Mohammad Al-Hussein /AFP/Getty Images
Syrian rebels celebrate in a street in the northeastern Syrian city of Raqqah after capturing the provincial capital on March 4. The government has responded with air strikes, creating a new wave of refugees.
Syrian rebels celebrate in a street in the northeastern Syrian city of Raqqah after capturing the provincial capital on March 4. The government has responded with air strikes, creating a new wave of refugees. Mohammad Al-Hussein /AFP/Getty Images
A new flood of Syrian refugees is streaming into southern Turkey after the Syrian air force bombed the city of Raqqa, a provincial capital that the government lost control of earlier this week.
The Syrian rebels overran Raqqa, capturing several high-ranking prisoners, including the provincial governor. Many residents supported the rebels, but when the airstrikes began, they packed in a hurry and fled, believing it was safer to make a dash for the border than stay at home.
The shells started crashing into residential neighborhoods Tuesday, says Rima, the only name she gave. She was standing at the border gate with Turkey waiting for her father to get across from the Syrian side.
"Raqqa is so bad, so bad. Everything is bombing. It's a disaster," she said.
When a shell landed this week in an apartment nearby, killing a neighbor, the family decided it was time to go. They grabbed their most important belongings, leaving everything else behind.
Rima was with her sister, whose eyes were red from crying. Raqqa had been a safe place, where many displaced Syrians had come for shelter — tripling the population. But now Rima and her family are displaced, too, and had no idea where they would sleep on this night.
"We don't know, we don't know anything," she said.
People at the border turned to watch a cloud of smoke rising in the distance: another airstrike, at least 25 so far, according to activists in Raqqa.
Abdul Karim Ayteh arrived here in a van with 18 family members. Some of his neighbors didn't make it.
"So many people want to come here, but they can't because there's no car, no [gasoline], and some of them don't have a passport," he said.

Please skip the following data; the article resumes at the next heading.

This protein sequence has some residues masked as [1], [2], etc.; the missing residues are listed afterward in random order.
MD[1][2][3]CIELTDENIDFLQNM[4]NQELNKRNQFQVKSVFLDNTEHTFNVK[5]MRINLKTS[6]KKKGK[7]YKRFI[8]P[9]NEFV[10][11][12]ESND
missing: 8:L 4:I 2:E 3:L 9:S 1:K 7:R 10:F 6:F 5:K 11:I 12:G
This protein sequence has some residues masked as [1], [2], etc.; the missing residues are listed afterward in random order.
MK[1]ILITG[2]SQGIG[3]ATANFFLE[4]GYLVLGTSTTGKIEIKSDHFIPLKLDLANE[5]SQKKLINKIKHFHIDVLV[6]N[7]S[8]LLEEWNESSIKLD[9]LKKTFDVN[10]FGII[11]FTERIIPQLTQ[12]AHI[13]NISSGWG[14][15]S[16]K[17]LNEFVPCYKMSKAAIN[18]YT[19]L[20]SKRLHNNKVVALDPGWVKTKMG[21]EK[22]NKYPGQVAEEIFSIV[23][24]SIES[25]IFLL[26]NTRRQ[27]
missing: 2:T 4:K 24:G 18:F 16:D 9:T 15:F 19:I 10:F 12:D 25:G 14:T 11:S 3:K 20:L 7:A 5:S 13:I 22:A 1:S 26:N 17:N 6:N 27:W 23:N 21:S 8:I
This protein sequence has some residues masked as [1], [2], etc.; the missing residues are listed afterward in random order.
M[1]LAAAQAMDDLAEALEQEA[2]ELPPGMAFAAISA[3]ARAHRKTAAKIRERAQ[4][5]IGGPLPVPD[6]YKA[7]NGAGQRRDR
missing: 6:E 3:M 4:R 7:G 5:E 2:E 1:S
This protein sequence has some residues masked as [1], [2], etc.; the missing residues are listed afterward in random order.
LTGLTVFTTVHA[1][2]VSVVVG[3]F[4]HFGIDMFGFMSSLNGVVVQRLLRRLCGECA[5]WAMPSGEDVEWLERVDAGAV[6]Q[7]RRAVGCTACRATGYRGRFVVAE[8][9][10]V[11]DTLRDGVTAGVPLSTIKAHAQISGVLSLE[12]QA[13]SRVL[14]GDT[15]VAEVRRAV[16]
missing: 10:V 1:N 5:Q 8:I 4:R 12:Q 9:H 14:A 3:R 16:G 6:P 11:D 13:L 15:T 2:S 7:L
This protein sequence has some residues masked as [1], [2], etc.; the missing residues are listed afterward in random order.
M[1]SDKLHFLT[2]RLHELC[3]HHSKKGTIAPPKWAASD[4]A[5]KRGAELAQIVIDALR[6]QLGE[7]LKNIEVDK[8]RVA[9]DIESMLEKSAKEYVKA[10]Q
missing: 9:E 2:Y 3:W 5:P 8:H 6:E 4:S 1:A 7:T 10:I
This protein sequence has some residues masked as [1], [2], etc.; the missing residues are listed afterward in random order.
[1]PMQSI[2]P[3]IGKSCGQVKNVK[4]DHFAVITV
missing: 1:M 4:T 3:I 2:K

Rebels Seize The City
For months, the army had stayed out of the provincial capital, in bases around Raqqa. But about a month ago, the regime militia known as the shabiha arrived in Raqqa, setting up checkpoints, arresting activists and stealing the food aid that humanitarian workers delivered to the displaced.
Anwar al-Hajwan, a pharmacist and aid worker, says he witnessed the widespread theft.
He says President Bashar Assad's regime is finished in Raqqah and that the soldiers didn't put up a fight. He brought his family out of Syria but says he's going back to help civilians who still need a way out.
Jeff White, a military analyst at the Washington Institute for Near East Studies, says government soldiers are still hunkered down in scattered bases. But the army appears stretched too thin to regain control of Raqqah. As rebels consolidate their hold on the city, it's a milestone in the almost two-year revolt to overthrow the government.
"Taking a provincial capital is symbolic," White says. "Piece by piece, province by province, the rebels are going to break the country away from regime control."
The cost is too high for a college student who says her name is Benan. Just a week ago, she was inviting Facebook friends to join her in a city she thought was not part of the conflict. But late Wednesday night, she threw on a coat and headed for the border, still in her pajamas.
"The bombing was beside my grandfather's house," she said.